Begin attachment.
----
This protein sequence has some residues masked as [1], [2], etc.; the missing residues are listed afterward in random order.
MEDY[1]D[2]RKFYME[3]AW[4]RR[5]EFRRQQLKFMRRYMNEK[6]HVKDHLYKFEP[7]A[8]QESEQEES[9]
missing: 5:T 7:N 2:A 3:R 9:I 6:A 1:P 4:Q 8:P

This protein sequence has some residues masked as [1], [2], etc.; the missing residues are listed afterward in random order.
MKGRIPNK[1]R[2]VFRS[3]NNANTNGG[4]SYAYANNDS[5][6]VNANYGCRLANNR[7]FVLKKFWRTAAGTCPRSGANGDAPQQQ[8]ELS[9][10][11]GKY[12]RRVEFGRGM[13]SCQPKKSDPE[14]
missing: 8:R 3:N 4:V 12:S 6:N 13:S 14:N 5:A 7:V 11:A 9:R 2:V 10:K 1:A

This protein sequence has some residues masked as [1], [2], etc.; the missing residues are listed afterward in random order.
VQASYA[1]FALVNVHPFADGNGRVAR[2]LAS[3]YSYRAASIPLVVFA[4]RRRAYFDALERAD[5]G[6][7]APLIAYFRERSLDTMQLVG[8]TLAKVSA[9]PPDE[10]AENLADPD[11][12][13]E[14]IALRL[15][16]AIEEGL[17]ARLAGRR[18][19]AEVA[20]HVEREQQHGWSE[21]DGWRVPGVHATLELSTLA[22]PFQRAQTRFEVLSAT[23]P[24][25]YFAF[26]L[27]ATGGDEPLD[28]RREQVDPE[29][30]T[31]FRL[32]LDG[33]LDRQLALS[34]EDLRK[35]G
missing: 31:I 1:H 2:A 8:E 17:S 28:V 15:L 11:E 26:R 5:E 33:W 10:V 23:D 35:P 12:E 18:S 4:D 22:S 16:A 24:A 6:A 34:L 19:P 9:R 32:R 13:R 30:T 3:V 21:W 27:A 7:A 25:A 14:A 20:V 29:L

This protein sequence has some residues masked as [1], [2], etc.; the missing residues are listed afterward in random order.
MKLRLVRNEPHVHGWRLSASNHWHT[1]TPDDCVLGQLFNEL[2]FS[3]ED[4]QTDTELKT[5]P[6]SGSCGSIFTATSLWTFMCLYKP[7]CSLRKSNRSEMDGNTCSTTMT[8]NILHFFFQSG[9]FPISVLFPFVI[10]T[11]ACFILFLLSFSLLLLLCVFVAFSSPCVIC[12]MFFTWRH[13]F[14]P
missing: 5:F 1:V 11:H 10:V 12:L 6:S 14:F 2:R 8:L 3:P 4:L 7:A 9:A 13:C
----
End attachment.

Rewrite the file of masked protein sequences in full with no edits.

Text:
This protein sequence has some residues masked as [1], [2], etc.; the missing residues are listed afterward in random order.
MEDY[1]D[2]RKFYME[3]AW[4]RR[5]EFRRQQLKFMRRYMNEK[6]HVKDHLYKFEP[7]A[8]QESEQEES[9]
missing: 5:T 7:N 2:A 3:R 9:I 6:A 1:P 4:Q 8:P

This protein sequence has some residues masked as [1], [2], etc.; the missing residues are listed afterward in random order.
MKGRIPNK[1]R[2]VFRS[3]NNANTNGG[4]SYAYANNDS[5][6]VNANYGCRLANNR[7]FVLKKFWRTAAGTCPRSGANGDAPQQQ[8]ELS[9][10][11]GKY[12]RRVEFGRGM[13]SCQPKKSDPE[14]
missing: 8:R 3:N 4:V 12:S 6:N 13:S 14:N 5:A 7:V 11:A 9:R 2:V 10:K 1:A

This protein sequence has some residues masked as [1], [2], etc.; the missing residues are listed afterward in random order.
VQASYA[1]FALVNVHPFADGNGRVAR[2]LAS[3]YSYRAASIPLVVFA[4]RRRAYFDALERAD[5]G[6][7]APLIAYFRERSLDTMQLVG[8]TLAKVSA[9]PPDE[10]AENLADPD[11][12][13]E[14]IALRL[15][16]AIEEGL[17]ARLAGRR[18][19]AEVA[20]HVEREQQHGWSE[21]DGWRVPGVHATLELSTLA[22]PFQRAQTRFEVLSAT[23]P[24][25]YFAF[26]L[27]ATGGDEPLD[28]RREQVDPE[29][30]T[31]FRL[32]LDG[33]LDRQLALS[34]EDLRK[35]G
missing: 31:I 1:H 2:A 8:E 17:S 28:V 15:L 11:E 26:R 5:E 33:W 10:V 23:D 35:P 12:E 18:S 4:D 22:S 16:A 24:A 6:A 34:L 19:P 9:R 32:R 13:R 30:T 3:V 21:W 27:A 7:A 25:A 14:A 20:V 29:L

This protein sequence has some residues masked as [1], [2], etc.; the missing residues are listed afterward in random order.
MKLRLVRNEPHVHGWRLSASNHWHT[1]TPDDCVLGQLFNEL[2]FS[3]ED[4]QTDTELKT[5]P[6]SGSCGSIFTATSLWTFMCLYKP[7]CSLRKSNRSEMDGNTCSTTMT[8]NILHFFFQSG[9]FPISVLFPFVI[10]T[11]ACFILFLLSFSLLLLLCVFVAFSSPCVIC[12]MFFTWRH[13]F[14]P
missing: 5:F 1:V 11:H 10:V 12:L 6:S 14:F 2:R 8:L 3:P 4:L 7:A 9:A 13:C